Proposed amendment tabled, conservation fundraising continues.
Indianapolis –-(Ammoland.com)- Ducks Unlimited leaders want Indiana residents to know that the new DU license plate is available for purchase at Bureau of Motor Vehicles locations across the state.
“There has been some confusion about the plate’s availability due to proposed legislation,” said DU State Chairman Curt Lee.
“The plate has been available since January. Every plate purchased supports habitat conservation in Indiana, which has wetlands that rival any state in the nation.”
Indiana Senate Bill 327 would have eliminated the Indiana DU license plate, which generates funds for wetlands conservation in the state. State Rep. Ed Soliday pulled the measure, which was designed to curb the expansion of specialty plates, during a Wednesday evening legislative session.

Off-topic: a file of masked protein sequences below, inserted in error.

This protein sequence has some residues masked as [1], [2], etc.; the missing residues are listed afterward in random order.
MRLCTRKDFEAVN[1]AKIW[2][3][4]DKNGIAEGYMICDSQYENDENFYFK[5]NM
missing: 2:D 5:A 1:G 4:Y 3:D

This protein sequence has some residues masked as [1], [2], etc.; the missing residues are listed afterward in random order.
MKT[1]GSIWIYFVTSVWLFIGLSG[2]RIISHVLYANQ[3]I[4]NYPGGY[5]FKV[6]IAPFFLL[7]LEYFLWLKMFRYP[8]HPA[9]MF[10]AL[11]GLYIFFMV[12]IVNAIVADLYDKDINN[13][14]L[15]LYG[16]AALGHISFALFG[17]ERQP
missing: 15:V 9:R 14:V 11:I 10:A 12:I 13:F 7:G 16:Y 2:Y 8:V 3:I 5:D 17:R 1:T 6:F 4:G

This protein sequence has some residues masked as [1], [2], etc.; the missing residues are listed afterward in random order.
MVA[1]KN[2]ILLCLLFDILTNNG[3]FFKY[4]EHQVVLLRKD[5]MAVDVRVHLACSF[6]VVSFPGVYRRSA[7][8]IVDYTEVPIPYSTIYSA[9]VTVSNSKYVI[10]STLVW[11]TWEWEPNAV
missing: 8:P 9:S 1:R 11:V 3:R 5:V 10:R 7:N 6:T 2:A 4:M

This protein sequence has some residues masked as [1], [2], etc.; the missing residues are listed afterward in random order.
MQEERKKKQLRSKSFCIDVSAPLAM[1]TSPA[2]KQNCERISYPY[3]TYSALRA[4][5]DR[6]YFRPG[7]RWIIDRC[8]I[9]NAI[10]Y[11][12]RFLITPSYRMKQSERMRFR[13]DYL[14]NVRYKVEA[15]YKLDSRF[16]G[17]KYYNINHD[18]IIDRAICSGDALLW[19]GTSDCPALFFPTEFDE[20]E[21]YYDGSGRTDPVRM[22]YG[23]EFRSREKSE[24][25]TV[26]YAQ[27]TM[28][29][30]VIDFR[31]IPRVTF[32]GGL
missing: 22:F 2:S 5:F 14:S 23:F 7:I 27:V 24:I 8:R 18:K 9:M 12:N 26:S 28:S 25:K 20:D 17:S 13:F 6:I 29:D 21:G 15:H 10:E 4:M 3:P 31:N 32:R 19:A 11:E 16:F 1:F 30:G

Indiana’s specialty plate program allows qualified nonprofit groups to reap $25 from the $40 purchase price of plates to support organizational activities. DU puts that money directly into Indiana conservation.
“What people might not understand about resources like these is how important they are to an organization,” said Joe Borders, regional director for Ducks Unlimited. “At DU, these dollars are available to use as match funds for much larger grants. For every dollar we raise we generally put four more into on-the-ground projects.”
Hoosiers who enjoy outdoor recreation have benefited from DU members’ fundraising efforts. In 2011 alone, the group completed 20 projects conserving 569 acres, as well as providing nearly 6,000 acres of technical assistance and investing $479,471 in Indiana wetland habitats.
Ducks Unlimited is the world’s largest nonprofit organization dedicated to conserving North America's continually disappearing waterfowl habitats. Established in 1937, Ducks Unlimited has conserved more than 12 million acres thanks to contributions from more than a million supporters across the continent. Guided by science and dedicated to program efficiency, DU works toward the vision of wetlands sufficient to fill the skies with waterfowl today, tomorrow and forever.